Tuesday, November 10, 2009

A week in the writing life of Brian

I didn't write much this week, about an hour each morning. I spent the weekend at my parents' house and it's impossible to write there. I'm not sure why. I could have stolen away an hour or two, locked myself in a room. Maybe it's the sense that there's someone just outside the door, even if there isn't. A muscle memory from growing up, when one of my brothers could burst in at any moment. Even though we are now (nearly) old enough to be past that point, old memories die hard.

I've been tormented by a book called The Anatomy of Story, by John Truby. It's primarily about screenwriting, but it translates perfectly to novels. It's made me re-think everything about my book, and has left me marginally paralyzed. Truby argues that every good story goes through a series of basic steps, and if your story doesn't have these steps, it will fail. I'd like to dismiss this as a bunch of overthinking gobbledygook, but I can't. Because he's right.

I've been writing a lot with my sweatshirt hood on. Not because it's cold but because it blocks out Jersey, who always sits just at the corner of my vision field, pretending not to stare at me. She's distracting, that cat. Chester's technique is more simple and earnest; he just comes up and nudges his nose into my thigh.

I read two novellas by Jim Harrison -- Legends of the Fall and Revenge. Both of these 100-page stories were made into decent movies. Now blast those images of Brad Pitt and Kevin Costner out of your head: these stories are like Hemingway concentrate. So stripped down and far-reaching is Harrison's prose, the novellas read almost like synopses, but beautiful synopses. Writers are supposed to show and not tell but Harrison tells, with very little in dialogue or scene. It works because everything fits together in a way that propels the reader forward. And it works because nothing is extraneous; every line is a poem.

Stephen King published a story in this week's New Yorker. I read the story and it was okay. It's biggest attribute was that it wasn't too long like everything else in the magazine. Sometimes I wish I could be stranded on a deserted island with nothing but a subscription to The New Yorker. Only then could I ply the depths of all the articles, stories and poems before the next week's edition came out. I thought it was strange that Stephen King would publish there considering his aversion to literary snobbery but I Googled the situation and realized he's published a bunch of stories in The New Yorker, including some of the ones in his recent collection, Just After Sunset. If you pick up that collection, read the story about the guy who gets trapped in a porta-potty. Who hasn't thought of that happening? And why didn't I think to write a story about it? It's also worth noting that The New Yorker only publishes stories by authors who have a book coming out that month, and SK's 1,000-word tome Under the Dome comes out today.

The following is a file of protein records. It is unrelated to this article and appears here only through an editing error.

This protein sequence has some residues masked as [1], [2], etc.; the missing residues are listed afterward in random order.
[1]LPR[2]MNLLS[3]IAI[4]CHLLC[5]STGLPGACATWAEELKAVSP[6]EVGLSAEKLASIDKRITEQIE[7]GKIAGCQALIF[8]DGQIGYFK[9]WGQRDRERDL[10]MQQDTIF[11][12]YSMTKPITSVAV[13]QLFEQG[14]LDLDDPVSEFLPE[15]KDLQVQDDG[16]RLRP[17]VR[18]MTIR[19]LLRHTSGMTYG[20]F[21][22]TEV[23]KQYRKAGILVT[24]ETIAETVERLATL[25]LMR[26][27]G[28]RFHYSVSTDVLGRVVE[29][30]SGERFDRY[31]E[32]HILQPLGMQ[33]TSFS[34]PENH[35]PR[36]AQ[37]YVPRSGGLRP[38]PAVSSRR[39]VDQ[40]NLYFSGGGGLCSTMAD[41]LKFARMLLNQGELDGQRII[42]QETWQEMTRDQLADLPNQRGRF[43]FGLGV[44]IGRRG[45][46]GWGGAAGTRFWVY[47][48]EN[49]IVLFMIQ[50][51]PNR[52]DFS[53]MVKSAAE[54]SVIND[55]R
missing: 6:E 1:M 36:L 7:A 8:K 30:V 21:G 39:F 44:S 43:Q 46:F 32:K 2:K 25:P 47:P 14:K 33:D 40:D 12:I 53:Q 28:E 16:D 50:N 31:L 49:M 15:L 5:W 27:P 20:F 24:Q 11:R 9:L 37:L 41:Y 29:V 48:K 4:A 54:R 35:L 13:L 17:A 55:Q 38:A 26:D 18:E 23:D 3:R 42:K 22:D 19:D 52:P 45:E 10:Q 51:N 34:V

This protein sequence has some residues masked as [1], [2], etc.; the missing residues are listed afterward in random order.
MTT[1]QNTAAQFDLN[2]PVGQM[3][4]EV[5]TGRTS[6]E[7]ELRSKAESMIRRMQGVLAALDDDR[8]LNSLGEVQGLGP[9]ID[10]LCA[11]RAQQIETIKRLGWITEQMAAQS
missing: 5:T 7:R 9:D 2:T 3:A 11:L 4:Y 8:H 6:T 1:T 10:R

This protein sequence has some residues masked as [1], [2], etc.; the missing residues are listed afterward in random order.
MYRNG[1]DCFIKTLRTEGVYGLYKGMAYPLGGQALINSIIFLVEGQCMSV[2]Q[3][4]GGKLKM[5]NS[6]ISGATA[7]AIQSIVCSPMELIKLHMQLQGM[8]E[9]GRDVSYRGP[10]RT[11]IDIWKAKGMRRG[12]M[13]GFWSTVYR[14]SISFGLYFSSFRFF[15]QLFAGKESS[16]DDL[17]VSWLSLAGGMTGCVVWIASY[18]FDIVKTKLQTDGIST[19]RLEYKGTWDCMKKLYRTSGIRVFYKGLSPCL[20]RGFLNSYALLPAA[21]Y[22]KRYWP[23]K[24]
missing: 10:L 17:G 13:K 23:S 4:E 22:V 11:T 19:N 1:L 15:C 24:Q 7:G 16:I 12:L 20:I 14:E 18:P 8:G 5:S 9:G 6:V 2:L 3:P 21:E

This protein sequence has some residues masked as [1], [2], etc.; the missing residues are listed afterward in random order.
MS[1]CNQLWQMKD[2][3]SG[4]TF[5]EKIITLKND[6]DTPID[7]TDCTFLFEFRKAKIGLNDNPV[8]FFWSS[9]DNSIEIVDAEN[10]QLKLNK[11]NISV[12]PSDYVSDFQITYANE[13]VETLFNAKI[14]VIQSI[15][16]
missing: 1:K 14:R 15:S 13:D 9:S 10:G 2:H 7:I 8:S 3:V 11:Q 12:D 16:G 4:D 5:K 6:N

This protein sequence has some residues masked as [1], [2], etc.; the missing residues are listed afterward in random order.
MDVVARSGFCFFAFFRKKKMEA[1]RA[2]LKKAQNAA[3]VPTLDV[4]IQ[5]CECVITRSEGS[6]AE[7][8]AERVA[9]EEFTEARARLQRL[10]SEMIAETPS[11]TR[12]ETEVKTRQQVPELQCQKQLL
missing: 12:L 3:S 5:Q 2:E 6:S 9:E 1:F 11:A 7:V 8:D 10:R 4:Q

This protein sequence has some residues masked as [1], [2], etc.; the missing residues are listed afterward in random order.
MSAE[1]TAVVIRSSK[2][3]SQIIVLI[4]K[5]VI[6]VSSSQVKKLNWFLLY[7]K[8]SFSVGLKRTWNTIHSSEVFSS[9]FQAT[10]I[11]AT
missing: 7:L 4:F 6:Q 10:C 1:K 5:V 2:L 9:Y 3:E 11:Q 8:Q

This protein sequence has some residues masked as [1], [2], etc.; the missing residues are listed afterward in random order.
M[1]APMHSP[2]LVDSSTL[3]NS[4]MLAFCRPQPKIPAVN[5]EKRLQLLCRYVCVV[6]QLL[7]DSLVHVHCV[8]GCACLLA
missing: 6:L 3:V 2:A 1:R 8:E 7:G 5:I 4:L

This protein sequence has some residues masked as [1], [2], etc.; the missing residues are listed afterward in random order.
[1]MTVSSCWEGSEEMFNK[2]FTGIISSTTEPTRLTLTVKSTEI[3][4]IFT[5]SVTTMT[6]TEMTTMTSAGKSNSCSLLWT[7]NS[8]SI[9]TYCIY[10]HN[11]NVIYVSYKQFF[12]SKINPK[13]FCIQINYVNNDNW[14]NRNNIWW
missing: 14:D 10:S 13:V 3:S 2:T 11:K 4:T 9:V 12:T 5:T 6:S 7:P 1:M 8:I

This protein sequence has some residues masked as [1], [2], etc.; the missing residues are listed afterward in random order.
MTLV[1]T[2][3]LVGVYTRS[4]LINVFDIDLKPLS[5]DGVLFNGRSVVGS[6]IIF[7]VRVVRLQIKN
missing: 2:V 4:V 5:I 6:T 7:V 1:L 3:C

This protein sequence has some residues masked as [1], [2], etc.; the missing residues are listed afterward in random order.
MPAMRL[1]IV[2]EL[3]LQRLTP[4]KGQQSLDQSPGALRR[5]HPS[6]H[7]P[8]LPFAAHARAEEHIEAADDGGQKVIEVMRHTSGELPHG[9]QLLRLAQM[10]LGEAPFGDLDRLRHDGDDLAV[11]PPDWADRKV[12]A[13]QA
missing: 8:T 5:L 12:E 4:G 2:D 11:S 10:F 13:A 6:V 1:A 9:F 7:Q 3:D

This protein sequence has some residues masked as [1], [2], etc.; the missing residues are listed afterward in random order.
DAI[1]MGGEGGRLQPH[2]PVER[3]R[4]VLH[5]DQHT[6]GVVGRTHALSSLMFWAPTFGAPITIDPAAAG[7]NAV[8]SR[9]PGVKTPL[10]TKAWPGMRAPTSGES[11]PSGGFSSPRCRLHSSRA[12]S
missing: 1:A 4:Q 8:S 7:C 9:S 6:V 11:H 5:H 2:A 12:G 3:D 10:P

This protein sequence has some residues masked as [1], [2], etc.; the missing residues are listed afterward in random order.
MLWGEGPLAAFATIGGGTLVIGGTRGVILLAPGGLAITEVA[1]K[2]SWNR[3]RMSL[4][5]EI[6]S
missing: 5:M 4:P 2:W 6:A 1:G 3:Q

And finally, I was stuck while trying to write yesterday and I picked up You Shall Know Our Velocity! and turned the page to the exact passage --finally -- I'd been looking for for the past two years, idly now and then, whenever I came across the book on the shelf. The part I was thinking of only turned out to be a paragraph instead of a dozen pages as I'd pictured it in my head; so largely does an image loom when we long to return to it. I don't know why this particular page resonated with me so much that I'd remember to look for it years later. It's hard to know why certain sentences, after all the words we've read, stick with us, sometimes forever. I think it's because we've experienced an event or a feeling just the way the author describes it. It might be a small moment (the scene I mention is just a guy hopping from rock to rock for no reason at all), but you've been there, somewhere, as a kid perhaps, and when a stranger explains something you experienced, or at least the way you'd like to remember it, it feels like magic.


  1. I'm also enthralled by The Anatomy of Story, but one issue keeps bothering me. Isn't part of the legend of Casablanca the constant rewrites, and lack of an ending until the last minute?
    TAoS holds Casablanca up as having an ideal structure. So, is it necessary to have that perfect structure in place first in order to create a powerful story? Casablanca wasn't written that way. Or, do you keep rewriting and rewriting and hope you finally magically hit upon it?

  2. From what I can gather, you don't have to have the perfect structure in place at first to create a legendary story. But if you don't have the steps in place, you have to get lucky. With Casablanca, I think they just got lucky.

  3. i know exactly what you mean, trying to find a passage and finding it smaller. it happened to me with franny and zooey, when she's looking at her hands in the bathroom stall--i thought that was the whole story, and all that stuff with her boyfriend and the restaurant was just for context. but you wrote described it really well, along with everything else in this post. the muscle memory of being home, for example.